• $\begingroup$ ListLinePlot[{#1, #3} & @@@ #] & /@ lns.This code snippet is insane, it seems a pure function in another pure function. I don't quite understand it, though I know what it does. It seems that lns and # & /@ lns are same but {#1, #3} & @@@ lns and {#1, #3} & @@@ # & /@ lns are very different... Can you explain how this code works in some detail? $\endgroup$ – an offer can't refuse Dec 31 '15 at 2:35
  • $\begingroup$ @buzhidao. lns is a list containing the two lists of points corresponding to the two plots. Everything preceding the /@ lns is just a pure function which operates on each of these lists of points (thus making two ListLinePlots). {#1, #3} & @@@ # is then really just {#1, #3} & @@@ <list of points in 3D>. It could also be written as {#[[1]], #[[3]]} & /@ # or, more straightforwardly, Table[pt[[{1,3}]], {pt, #}]. $\endgroup$ – march Dec 31 '15 at 5:28
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Extracting data directly from ListDensityPlot

make a grayscale plot:

p1 = ListDensityPlot[ls, PlotLegends -> Automatic, 
  ColorFunction -> GrayLevel]

enter image description here

extract the polynomials from the graphics , then the ones that cross the desired line:

polys = Cases[Normal@p1, Polygon[v_List, VertexColors -> c_List], 
   Infinity];
Graphics[{
  EdgeForm[{Thick, Blue}], 
   Select[ polys, 
    Max[#[[1, All, 2]]] > 1.14 && Min[#[[1, All, 2]]] < 1.14 & ],
  Red, Line[{{0, 1.14}, {1, 1.14}}]} ]

enter image description here

then extract the edges that cross..

tedges[poly_, y_] :=
 MapThread[{ {poly[[1, #1]], poly[[2, 2, #1]]}  , {poly[[1, #2]], 
     poly[[2, 2, #2]]} } & ,
  ({#, RotateLeft[#]} &@Range[Length@poly[[1]]])]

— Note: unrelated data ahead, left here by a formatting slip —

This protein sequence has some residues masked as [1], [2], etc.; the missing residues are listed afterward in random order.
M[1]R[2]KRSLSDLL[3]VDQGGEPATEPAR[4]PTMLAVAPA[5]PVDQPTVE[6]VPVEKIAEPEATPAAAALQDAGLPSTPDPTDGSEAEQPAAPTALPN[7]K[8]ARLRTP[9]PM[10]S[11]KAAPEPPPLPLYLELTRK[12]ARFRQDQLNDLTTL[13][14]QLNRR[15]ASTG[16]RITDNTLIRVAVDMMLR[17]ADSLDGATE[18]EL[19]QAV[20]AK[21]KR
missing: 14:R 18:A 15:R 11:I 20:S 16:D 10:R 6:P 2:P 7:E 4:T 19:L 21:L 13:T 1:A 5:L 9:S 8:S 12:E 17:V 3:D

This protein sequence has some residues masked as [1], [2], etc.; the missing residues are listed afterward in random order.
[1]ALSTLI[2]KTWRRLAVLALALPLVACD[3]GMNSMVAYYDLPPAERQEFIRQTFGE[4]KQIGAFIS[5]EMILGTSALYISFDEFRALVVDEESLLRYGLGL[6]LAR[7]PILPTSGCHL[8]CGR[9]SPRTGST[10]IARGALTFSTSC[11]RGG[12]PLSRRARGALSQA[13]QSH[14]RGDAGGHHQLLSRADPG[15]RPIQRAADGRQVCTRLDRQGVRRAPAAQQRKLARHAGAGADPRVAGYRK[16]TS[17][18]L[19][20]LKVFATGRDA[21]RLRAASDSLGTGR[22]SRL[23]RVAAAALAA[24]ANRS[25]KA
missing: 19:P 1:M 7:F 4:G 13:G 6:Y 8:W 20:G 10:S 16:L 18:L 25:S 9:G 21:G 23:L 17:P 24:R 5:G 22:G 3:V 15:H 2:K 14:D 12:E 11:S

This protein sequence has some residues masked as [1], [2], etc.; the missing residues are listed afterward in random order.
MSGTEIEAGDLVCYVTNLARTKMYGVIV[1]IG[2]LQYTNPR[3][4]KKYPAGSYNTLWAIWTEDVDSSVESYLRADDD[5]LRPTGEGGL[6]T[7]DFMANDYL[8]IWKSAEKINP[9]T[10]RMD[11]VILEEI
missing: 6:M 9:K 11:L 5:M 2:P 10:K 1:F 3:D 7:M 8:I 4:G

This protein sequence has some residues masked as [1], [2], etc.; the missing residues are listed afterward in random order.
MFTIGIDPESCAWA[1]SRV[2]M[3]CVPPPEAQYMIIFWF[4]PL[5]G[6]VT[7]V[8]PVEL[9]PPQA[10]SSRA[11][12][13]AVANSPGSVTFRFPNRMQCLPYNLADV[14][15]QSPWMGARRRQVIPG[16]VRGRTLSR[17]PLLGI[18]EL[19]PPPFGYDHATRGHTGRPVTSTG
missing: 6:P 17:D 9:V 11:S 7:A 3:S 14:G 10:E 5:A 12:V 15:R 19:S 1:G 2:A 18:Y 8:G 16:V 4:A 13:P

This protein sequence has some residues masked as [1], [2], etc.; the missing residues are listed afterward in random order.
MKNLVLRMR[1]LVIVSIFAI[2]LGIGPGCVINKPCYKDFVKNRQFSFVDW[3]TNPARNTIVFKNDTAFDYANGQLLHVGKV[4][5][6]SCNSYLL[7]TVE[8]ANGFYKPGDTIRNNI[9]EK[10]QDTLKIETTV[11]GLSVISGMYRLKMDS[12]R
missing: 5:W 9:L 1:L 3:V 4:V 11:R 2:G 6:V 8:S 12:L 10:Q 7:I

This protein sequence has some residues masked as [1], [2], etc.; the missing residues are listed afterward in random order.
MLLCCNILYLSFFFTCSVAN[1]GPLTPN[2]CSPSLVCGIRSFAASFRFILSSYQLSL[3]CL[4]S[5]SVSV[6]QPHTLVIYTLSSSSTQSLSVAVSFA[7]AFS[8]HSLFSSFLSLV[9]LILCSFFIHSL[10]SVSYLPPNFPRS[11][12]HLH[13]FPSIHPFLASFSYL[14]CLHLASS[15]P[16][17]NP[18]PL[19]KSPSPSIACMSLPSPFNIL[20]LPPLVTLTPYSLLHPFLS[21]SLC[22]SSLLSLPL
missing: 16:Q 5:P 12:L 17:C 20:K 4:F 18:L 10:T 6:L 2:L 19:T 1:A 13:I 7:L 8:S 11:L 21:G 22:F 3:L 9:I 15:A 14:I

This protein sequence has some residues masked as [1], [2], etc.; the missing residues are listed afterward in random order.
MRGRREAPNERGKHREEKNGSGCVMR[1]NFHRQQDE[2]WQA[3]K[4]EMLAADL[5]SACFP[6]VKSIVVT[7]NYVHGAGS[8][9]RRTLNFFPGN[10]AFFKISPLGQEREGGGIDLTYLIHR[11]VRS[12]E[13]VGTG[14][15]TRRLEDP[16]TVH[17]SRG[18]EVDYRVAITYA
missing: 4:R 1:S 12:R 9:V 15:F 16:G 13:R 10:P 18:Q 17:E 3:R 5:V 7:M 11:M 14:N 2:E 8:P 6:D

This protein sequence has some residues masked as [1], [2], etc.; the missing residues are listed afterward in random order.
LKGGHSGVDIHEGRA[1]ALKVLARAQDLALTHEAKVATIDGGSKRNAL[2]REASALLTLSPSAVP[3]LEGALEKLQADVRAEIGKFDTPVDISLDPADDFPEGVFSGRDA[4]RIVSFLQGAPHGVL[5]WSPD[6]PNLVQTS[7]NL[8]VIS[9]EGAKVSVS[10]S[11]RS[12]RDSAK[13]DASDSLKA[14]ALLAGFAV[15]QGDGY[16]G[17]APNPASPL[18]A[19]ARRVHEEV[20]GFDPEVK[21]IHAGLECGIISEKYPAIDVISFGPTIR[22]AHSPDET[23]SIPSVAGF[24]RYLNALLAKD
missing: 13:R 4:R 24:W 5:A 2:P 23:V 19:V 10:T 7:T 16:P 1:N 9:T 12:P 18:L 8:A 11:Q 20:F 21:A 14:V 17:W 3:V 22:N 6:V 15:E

crossedges[polys_, y_] := 
  Select[  Flatten[
    tedges[#, y] & /@ (Select[ polys, 
       Max[#[[1, All, 2]]] > y && Min[#[[1, All, 2]]] < y & ]), 
    1] , ((Max[#[[All, 1, 2]] ] >= y && 
           Min[#[[All, 1, 2]] ] <= y) &)];

linear interpolate edge color along each edge:

intedge[edge_, y_] := 
 Module[{ ci = (y - edge[[2, 1, 2]])/(edge[[1, 1, 2]] - 
       edge[[2, 1, 2]])},
  {edge[[1, 1, 1]] ci + edge[[2, 1, 1]] (1 - ci)  , 
   edge[[1, 2]] ci + edge[[2, 2]] (1 - ci)}]
ListPlot[Union[intedge[#, 1.14] & /@ crossedges[polys, 1.14]]]

enter image description here

note the scale here is the grayscale.. go back and use ColorFunctionScaling->False for the plot..

enter image description here

and...after all that we see we have precisely the same result as JasonB's Interpolation..

enter image description here

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So your interpolation function will suffer a bit since the data is on a non-rectangular grid. This is the case also for the density plot, you can see that the interpolation on the 2D plot isn't great.

intfunc = Interpolation[DeleteDuplicates@ls]

enter image description here

You can see that the result isn't perfectly smooth,

Plot[{intfunc[x, .83], intfunc[x, 1.14]}, {x, 0, 1}, 
 PlotStyle -> {Red, Green}]

enter image description here

But you can also see that it matches your data points as well

ListPointPlot3D[{ls, {#, .83, intfunc[#, .83]} & /@ 
   Range[0, 1, .1], {#, 1.14, intfunc[#, 1.14]} & /@ Range[0, 1, .1]},
  PlotStyle -> {{PointSize[.01], Blue}, {PointSize[.01], 
    Red}, {PointSize[.01], Green}}]

enter image description here